We had had our moments, but could we get goals? There were hopeful signs in the early exchanges in the second half, Matthew O’Hanlon brilliantly cutting out a long pass in the first attack and Dillon hesitating when he had a small opening and was blocked by several defenders who managed to get back. Wexford showed no such hesitation at the other end as Doran lashed a puckout straight over the bar, then David Redmond galloped down the middle of the field unopposed to drill home Wexford’s third goal.

What a shambles. Surely the benefit of being negative is that you don’t have to worry about being sliced up like that? I was seriously worried at this stage that this was going to be a complete bust, and had Wexford scored with their next effort on goal it might well have done, but O’Keeffe somehow flung himself to his left to keep out the goalbound effort. Two changes immediately after a poor Mahony wide from a free, including the obvious arrival of Seamus Prendergast, showed the sense of desperation. It had the desired effect though. Mahony got one from a free and then Waterford managed to get that elusive goal. It was a cracking piece of play from Kevin MoRAN, as the presenter on Sky Sports News would refer to him, playing a pinpoint ball across to Dunford to score. Seamus teed up Gleeson to trim the gap to two, and after Wexford hit a 65 Dunford really gave them a right kick in the crotch, emerging with the ball after a magnificent pileup in the square and unbelievably we were ahead.

24 Waterford v Wexford 19 July 2014 Action 2

What an effort, but that was the thing – the effort. Are Waterford not prepared properly, or are they not good enough to the extent that they had to burn through 70 minutes of energy to keep in touch after 50? Wexford reacted quickly with two points to regain the lead, the first of the efforts a goalbound effort that was deflected over for a goal. Dunford kept up the good fight by drawing a foul, but Mahony could only send another free wide.

At the other end Noel Connors was left exposed and had to give away a foul. This drew a yellow card from the ref and rather crass cheers from the Wexford fans. Anything I say about the Wexford fans will be dismissed as sour grapes, and that’s the reader’s prerogative. The huge Wexford crowd was part of the story here though, so I think I’m entitled to some latitude. There sure is something to be said for the wisdom of crowds, and the size of the Wexford one told us that they could see something was a-brewing with this team, which is great after so many years in the doldrums. Still, did they have to bring everyone in the county who had never attended a GAA match? It seemed like every wide was greeted with a big cheer, a breach of rule number one: don’t celebrate the score until you see the green/white flag. Was I imagining all this? Possibly, although the loon who had been necking a bottle of Jägermeister throughout the game picked up on it too, yelling “YEESS!” at a particularly inappropriate time to chuckles from everyone around. He did it again moments later. There were no laughs. Tough crowd.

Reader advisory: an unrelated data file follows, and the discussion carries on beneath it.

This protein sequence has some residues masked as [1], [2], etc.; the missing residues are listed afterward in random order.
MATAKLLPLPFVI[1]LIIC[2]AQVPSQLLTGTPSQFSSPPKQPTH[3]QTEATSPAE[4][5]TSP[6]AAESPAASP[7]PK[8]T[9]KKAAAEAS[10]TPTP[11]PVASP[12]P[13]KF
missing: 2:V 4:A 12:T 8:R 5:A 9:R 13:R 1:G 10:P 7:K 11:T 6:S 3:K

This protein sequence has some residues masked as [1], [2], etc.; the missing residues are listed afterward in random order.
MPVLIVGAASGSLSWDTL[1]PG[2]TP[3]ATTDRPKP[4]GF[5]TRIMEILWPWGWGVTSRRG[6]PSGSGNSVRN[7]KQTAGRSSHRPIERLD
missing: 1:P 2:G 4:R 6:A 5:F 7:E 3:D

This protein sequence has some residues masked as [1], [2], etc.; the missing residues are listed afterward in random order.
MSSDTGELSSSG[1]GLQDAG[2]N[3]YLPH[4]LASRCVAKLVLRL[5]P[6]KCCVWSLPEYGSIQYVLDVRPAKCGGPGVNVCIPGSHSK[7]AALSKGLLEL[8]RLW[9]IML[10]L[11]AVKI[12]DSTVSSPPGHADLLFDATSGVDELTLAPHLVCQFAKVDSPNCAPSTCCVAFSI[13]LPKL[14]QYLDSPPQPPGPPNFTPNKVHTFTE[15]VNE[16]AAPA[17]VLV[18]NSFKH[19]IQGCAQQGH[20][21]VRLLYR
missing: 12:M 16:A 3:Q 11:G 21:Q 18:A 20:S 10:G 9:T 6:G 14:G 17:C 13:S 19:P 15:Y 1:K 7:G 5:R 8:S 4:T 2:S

16 Waterford v Wexford 19 July 2014

Such blather prevents me from facing up to the reality. It was a one score game, but Waterford were shot. Wexford stretched the lead to three when a sniff of a chance was pounced on by corner-back Liam Ryan who roared down the field to set up the point and lift every yellow belly in the ground, veteran and ingénue alike. Stephen Molumphy showed the benefit of fresh legs with a flying score, but it was going to take something improbable to save us. Stephen Bennett certainly fits into the subset of those capable of the improbable and he came on just as he had in the Under-21 game, so much pressure on such young shoulders.

A little luck also helps, as the ref played a ridiculous advantage when Wexford would probably have looked for the free and the ‘advantage’ ended up hitting the outside of the post. We were going to need oodles of it, and got some more when O’Keeffe stepped past a dropping ball and the defence somehow kept it out. Even more luck came in the form of some abysmal Wexford shooting. The game had completely broken down at this stage and it meant that there was a slim chance we could pick their pocket.  Molumphy and Bennett each had half-chances but Wexford managed to close them down and force the wide. As the game ticked into the last couple of minutes Bennett had better than half a chance, but Ryan was there again to block and clear. A late chance to drop it in drifted wide and with that they finally got to the finish line with us still clinging to their coattails.

Seven minutes into the second half and seven points down, I really feared a pounding like we had endured against Cork. It didn’t happen, and for that we have reason to be relieved. The loss to Cork at Under-21 was far more grievous. And while I couldn’t help having a wry cut at Wexford above, it was gratifying to see them enjoying a win over Waterford with such gusto. We ain’t dead yet. We might be soon, but we ain’t dead yet.

21 Waterford v Wexford 19 July 2014

Waterford: Stephen O’Keeffe,  Shane Fives, Liam Lawlor (Stephen Bennett), Noel  Connors, Darragh Fives, (Stephen Molumphy, 0-1), Kevin Moran, Tadhg de Búrca, Michael Walsh (capt), Paudie Prendergast, Shane O’Sullivan, Pauric Mahony (0-7, 0-6f, 0-1 65; Martin O’Neill), Austin Gleeson (0-3), Colin Dunford (2-1), Shane Walsh (0-1; Gavin O’Brien), Jake Dillon (0-2; Seamus Prendergast)

Wexford : Mark Fanning, Liam Ryan, Matthew O’Hanlon (capt), Keith Rossiter (Willie Devereux; Ian Byrne, 0-1),  Andrew Shore, Eoin Moore, Ciarán Kenny,  David Redmond (1-0; Garrett Sinnott), Lee Chin, Paul Morris (1-6, 0-3f), Podge Doran (0-2), Harry Kehoe (Diarmuid O’Keeffe, 0-1)  Jack Guiney (0-1), Conor McDonald (1-2), Liam Óg McGovern (0-2; Rory Jacob)

HT: Waterford 0-12 (12) Wexford 2-9 (15)

Referee: Colm Lyons (Cork)